Edwards' background and considerable expertise shine... making the book a worthwhile read for anyone interested in the region. Middle East Journal
Now that American power is receding across the globe it is a good time to ask how... methodologies might adapt to these new circumstances, and what we might name such an academic adaptation. Brian T. Edwards' important new book... provides us with a possible answer to this arguably urgent question. Post45
Ambitious, wide-ranging, and highly valuable. European Journal of American Culture
Edwards challenges traditional narratives of US cultural imperialism.... Highly recommended. CHOICE
Edwards is to be commended for his ethnographic methods, his command of local languages, and the originality of his archive. International Journal of Middle East Studies
A genuinely important contribution to our understanding of how American literary studies circulates internationally in the twenty-first century. American Literature
A welcome work, valuable for its rich readings of unfamiliar yet important Middle Eastern artists and for its stimulating arguments about the transnational circulation of American culture in our global, digital age. Journal of American History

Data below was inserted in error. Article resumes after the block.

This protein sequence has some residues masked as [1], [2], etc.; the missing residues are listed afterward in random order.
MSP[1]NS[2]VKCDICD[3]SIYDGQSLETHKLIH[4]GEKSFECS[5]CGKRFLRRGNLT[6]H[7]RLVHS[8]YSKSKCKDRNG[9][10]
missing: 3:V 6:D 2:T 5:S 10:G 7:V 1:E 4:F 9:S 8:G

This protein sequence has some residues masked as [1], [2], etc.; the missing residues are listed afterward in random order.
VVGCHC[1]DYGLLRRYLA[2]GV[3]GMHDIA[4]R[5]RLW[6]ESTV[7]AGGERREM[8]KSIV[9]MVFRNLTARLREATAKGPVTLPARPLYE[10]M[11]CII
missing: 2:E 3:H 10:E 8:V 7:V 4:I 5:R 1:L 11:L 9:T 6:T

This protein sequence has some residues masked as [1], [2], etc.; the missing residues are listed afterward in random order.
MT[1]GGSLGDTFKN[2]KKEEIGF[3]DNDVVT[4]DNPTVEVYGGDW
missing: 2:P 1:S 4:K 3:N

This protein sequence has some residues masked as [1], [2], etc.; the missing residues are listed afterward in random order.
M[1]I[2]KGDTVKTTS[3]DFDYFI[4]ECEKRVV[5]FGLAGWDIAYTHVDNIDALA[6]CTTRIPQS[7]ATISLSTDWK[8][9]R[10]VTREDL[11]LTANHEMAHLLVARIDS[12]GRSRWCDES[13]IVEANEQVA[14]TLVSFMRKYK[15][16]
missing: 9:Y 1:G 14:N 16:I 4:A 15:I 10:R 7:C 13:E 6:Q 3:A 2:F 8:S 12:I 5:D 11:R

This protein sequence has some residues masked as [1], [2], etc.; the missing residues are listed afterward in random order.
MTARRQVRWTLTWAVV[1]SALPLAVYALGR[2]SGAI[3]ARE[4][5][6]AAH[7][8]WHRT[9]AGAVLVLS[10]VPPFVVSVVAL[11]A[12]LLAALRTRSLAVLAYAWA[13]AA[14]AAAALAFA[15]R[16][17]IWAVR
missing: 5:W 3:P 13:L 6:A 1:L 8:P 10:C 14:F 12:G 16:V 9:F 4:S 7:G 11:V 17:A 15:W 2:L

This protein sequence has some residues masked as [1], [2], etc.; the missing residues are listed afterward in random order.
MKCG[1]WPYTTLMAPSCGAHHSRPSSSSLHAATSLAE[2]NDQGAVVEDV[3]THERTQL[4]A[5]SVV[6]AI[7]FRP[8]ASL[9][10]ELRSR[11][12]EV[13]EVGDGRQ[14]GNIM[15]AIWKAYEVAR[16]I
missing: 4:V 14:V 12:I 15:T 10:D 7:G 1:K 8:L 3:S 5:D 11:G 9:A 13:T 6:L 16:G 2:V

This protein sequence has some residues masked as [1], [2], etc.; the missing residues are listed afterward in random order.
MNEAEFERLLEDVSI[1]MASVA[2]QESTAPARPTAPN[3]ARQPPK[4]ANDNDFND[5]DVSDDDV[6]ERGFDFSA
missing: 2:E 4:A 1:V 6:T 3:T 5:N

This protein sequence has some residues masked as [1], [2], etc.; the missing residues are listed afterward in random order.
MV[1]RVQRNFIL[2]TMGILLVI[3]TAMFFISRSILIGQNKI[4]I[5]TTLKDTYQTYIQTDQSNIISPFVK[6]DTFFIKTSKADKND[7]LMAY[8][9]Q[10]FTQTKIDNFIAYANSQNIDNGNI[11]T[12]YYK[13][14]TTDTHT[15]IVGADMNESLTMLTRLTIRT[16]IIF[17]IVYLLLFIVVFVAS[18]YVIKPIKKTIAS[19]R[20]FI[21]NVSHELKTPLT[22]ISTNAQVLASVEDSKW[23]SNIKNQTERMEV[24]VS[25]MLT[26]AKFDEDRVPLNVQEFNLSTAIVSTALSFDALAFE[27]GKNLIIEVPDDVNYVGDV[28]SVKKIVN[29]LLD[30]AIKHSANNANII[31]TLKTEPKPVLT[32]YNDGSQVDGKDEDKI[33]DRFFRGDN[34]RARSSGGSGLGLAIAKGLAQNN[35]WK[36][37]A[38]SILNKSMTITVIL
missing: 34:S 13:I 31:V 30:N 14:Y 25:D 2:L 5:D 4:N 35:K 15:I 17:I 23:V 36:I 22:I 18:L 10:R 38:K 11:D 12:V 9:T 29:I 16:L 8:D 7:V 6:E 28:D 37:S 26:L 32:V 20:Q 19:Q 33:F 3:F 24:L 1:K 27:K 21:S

Preface
1. After the American Century: Ends of Circulation
2. Jumping Publics: Egyptian Fictions of the Digital Age
3. "Argo Fuck Yourself": Iranian Cinema and the Curious Logics of Circulation
4. Coming Out in Casablanca: Shrek, Sex, and the Teen Pic in Contemporary Morocco
Epilogue: Embracing Orientalism in the Homeland
Acknowledgments
Notes
Index

About the Author

Brian T. Edwards is Crown Professor in Middle East Studies and professor of English and comparative literary studies at Northwestern University, where he is also the founding director of the Middle East and North African Studies Program. He is the author of Morocco Bound: Disorienting America's Maghreb, from Casablanca to the Marrakech Express (2005) and a coeditor of Globalizing American Studies (2010). His articles have been published in the Believer, Public Culture, the Chicago Tribune, and elsewhere.